Feeds

The Schmidt hits the Man: NSA spying on Google servers? 'OUTRAGEOUS!'

Collecting info on everyone ... isn't that the advertising giant's job?

Choosing a cloud hosting partner with confidence

Google's executive chairman Eric Schmidt has branded the NSA's alleged surveillance of web giants' data centers "outrageous".

Speaking to The Wall Street Journal, Schmidt lashed out at American spooks after documents from whistleblower Edward Snowden suggested Google and Yahoo! data center links were being snooped on.

"It's really outrageous that the National Security Agency was looking between the Google data centers, if that's true," the search engine supremo was quoted as saying.

"The steps that the organization was willing to do without good judgment to pursue its mission and potentially violate people's privacy, it's not OK."

The remarks from the exec chairman come in the wake of revelations of a top-secret project known as MUSCULAR, which is believed to have harvested private and personal data by tapping into the fiber lines linking up server warehouses operated by Google, Yahoo! and others.

It's alleged more than 180 million records have been slurped in the MUSCULAR dragnet, run by Uncle Sam's NSA and the UK's GCHQ.

The outrage from Schmidt contrasts Google's sometimes arguably cavalier attitude to user privacy: the firm has been accused at various times of snooping on citizens' activities, including a scandal over the collection of Wi-Fi data by its Street View cars, which dogged Google for years. More recently, politicians have called on Google executives to discuss privacy concerns over the company's headset computers, Google Glass.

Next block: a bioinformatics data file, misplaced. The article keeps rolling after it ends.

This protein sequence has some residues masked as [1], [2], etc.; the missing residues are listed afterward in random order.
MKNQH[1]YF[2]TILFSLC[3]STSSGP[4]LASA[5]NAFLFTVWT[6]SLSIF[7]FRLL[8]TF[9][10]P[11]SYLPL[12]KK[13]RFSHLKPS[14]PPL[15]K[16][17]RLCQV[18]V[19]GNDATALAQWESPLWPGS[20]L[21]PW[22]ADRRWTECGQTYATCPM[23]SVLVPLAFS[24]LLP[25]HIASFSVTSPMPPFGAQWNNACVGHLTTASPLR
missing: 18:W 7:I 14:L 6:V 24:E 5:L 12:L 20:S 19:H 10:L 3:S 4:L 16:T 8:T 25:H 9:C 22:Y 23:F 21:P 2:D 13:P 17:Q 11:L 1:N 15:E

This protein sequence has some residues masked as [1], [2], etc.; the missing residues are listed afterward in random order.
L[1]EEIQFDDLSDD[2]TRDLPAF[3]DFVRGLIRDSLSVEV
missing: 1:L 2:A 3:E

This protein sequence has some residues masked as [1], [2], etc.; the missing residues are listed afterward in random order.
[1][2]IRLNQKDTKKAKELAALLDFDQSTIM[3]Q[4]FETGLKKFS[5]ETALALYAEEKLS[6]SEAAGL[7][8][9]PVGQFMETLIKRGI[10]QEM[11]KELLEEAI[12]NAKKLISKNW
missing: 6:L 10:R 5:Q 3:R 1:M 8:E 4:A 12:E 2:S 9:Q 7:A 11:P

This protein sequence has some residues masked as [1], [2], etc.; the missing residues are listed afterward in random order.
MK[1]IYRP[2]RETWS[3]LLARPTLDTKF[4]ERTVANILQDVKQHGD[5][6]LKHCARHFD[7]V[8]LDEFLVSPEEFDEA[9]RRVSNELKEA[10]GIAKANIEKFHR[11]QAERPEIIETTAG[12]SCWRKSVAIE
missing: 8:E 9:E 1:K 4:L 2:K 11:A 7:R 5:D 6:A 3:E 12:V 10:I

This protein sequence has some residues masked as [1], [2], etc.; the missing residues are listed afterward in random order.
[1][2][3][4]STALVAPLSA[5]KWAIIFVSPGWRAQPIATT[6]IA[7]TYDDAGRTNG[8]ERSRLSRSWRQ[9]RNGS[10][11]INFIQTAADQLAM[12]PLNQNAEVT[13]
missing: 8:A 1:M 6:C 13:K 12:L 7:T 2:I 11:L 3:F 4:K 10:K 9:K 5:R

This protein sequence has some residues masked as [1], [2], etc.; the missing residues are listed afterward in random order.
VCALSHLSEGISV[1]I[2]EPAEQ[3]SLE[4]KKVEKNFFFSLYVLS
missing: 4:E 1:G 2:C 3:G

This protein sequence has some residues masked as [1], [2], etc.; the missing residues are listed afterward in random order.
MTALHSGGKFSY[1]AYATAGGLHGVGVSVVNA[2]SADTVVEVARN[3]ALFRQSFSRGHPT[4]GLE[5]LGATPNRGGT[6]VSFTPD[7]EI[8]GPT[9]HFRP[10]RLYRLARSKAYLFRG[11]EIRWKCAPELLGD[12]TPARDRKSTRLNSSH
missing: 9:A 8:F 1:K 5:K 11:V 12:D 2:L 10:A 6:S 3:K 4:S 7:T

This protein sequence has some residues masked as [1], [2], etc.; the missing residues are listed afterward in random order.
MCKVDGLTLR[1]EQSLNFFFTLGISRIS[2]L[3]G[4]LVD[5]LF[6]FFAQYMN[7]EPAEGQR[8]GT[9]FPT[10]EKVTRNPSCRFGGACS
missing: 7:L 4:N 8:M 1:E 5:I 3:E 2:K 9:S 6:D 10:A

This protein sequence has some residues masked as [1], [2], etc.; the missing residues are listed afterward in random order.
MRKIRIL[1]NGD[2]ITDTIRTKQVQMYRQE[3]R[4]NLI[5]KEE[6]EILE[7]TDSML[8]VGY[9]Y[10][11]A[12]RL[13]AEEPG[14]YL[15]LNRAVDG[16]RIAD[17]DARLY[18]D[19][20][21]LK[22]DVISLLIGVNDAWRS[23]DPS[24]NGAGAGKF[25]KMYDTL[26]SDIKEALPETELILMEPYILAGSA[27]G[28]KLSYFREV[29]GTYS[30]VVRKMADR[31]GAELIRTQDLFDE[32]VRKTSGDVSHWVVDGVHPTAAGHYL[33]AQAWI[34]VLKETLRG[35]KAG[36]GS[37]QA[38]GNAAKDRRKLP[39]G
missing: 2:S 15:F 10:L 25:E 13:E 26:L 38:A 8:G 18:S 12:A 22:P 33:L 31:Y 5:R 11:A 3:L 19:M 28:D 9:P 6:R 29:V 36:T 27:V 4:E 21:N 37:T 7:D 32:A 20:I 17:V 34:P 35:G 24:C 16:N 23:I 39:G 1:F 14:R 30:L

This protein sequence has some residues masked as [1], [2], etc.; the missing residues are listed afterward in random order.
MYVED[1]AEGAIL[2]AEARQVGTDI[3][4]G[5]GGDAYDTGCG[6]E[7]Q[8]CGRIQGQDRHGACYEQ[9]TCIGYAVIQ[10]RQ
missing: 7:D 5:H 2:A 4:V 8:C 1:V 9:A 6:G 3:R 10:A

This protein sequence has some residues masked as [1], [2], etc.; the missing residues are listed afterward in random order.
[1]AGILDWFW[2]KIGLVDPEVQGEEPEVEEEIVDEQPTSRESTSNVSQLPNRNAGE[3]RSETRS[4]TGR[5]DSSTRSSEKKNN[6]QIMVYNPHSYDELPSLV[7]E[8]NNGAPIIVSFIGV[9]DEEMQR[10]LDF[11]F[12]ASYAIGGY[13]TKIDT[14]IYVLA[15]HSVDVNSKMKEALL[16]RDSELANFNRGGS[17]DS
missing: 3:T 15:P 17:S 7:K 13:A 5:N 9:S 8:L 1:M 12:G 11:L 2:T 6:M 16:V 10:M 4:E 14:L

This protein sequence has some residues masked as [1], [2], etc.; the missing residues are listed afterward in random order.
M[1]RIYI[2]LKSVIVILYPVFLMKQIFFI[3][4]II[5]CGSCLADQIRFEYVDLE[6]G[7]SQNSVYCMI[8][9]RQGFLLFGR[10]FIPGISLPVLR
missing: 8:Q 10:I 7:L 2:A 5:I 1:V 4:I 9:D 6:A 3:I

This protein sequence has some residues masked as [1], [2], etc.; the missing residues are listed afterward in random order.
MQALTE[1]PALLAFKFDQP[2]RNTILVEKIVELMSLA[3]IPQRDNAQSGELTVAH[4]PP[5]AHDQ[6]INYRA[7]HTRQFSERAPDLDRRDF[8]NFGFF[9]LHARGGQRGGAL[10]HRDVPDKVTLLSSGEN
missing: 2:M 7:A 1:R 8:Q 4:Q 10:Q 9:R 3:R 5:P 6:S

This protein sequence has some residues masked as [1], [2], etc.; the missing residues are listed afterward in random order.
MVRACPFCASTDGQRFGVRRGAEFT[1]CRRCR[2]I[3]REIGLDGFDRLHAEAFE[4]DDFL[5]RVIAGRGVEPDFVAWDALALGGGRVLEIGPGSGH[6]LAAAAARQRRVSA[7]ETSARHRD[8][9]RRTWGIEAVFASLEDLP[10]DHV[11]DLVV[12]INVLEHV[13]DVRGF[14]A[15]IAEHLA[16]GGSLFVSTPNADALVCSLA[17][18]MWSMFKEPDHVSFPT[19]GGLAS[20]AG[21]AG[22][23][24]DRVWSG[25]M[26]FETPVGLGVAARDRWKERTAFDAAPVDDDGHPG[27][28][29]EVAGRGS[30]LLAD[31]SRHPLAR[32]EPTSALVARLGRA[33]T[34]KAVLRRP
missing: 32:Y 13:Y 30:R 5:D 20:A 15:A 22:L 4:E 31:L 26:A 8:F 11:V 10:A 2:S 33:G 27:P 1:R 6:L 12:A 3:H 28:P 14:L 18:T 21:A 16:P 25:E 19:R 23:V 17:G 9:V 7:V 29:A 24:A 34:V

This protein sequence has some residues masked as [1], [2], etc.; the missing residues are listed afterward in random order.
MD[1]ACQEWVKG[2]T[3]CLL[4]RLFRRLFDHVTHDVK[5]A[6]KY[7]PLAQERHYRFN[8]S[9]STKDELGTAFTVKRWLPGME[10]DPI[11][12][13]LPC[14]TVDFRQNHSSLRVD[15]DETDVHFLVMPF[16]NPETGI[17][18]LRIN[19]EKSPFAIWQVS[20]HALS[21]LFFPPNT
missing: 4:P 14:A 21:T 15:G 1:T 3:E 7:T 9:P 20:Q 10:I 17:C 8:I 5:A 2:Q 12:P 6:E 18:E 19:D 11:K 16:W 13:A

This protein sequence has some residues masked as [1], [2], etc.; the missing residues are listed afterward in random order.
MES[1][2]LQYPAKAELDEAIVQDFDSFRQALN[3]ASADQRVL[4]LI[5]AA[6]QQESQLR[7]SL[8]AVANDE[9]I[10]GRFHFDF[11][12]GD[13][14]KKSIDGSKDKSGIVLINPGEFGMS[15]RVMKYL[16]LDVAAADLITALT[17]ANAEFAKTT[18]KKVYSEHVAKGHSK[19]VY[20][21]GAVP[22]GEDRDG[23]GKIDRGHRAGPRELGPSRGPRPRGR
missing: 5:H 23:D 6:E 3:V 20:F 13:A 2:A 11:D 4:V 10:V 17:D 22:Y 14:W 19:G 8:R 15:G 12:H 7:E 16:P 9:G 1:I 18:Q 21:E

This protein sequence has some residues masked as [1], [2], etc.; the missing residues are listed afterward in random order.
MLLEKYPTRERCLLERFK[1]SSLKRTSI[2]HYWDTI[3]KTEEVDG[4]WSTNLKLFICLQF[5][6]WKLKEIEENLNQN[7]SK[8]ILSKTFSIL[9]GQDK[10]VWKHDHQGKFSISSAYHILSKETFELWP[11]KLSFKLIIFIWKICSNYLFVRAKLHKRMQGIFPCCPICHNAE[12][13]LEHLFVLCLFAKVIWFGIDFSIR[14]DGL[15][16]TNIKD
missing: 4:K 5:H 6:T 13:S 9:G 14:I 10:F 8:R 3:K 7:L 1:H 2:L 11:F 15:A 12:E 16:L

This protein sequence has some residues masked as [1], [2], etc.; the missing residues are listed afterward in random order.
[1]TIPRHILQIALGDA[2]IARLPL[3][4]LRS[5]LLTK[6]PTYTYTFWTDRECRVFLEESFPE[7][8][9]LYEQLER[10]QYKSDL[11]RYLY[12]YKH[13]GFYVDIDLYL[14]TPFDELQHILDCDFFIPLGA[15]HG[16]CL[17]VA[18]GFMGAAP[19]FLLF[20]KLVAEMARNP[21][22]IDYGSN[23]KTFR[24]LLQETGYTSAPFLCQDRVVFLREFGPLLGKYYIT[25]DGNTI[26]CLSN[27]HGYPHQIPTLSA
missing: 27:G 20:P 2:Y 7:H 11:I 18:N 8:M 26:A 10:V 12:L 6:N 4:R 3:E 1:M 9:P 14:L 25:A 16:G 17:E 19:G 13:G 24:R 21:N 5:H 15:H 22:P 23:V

Schmidt himself said in 2009 of user privacy concerns: "If you have something that you don't want anyone to know, maybe you shouldn't be doing it in the first place."

More recently, however, Google has been among the most vocal critics of government surveillance programs, speaking out against the internet dragnet-like PRISM platform and calling for greater transparency in how firms can report their interactions with spies, and demanding the ability to warn users when their information has been sought out. ®

Beginner's guide to SSL certificates

More from The Register

next story
Russian hackers exploit 'Sandworm' bug 'to spy on NATO, EU PCs'
Fix imminent from Microsoft for Vista, Server 2008, other stuff
FYI: OS X Yosemite's Spotlight tells Apple EVERYTHING you're looking for
It's on by default – didn't you read the small print?
Microsoft pulls another dodgy patch
Redmond makes a hash of hashing add-on
'LulzSec leader Aush0k' found to be naughty boy not worthy of jail
15 months home detention leaves egg on feds' faces as they grab for more power
Forget passwords, let's use SELFIES, says Obama's cyber tsar
Michael Daniel wants to kill passwords dead
Kill off SSL 3.0 NOW: HTTPS savaged by vicious POODLE
Pull it out ASAP, it is SWISS CHEESE
Facebook slurps 'paste sites' for STOLEN passwords, sprinkles on hash and salt
Zuck's ad empire DOESN'T see details in plain text. Phew!
prev story

Whitepapers

Forging a new future with identity relationship management
Learn about ForgeRock's next generation IRM platform and how it is designed to empower CEOS's and enterprises to engage with consumers.
Cloud and hybrid-cloud data protection for VMware
Learn how quick and easy it is to configure backups and perform restores for VMware environments.
Three 1TB solid state scorchers up for grabs
Big SSDs can be expensive but think big and think free because you could be the lucky winner of one of three 1TB Samsung SSD 840 EVO drives that we’re giving away worth over £300 apiece.
Reg Reader Research: SaaS based Email and Office Productivity Tools
Read this Reg reader report which provides advice and guidance for SMBs towards the use of SaaS based email and Office productivity tools.
Security for virtualized datacentres
Legacy security solutions are inefficient due to the architectural differences between physical and virtual environments.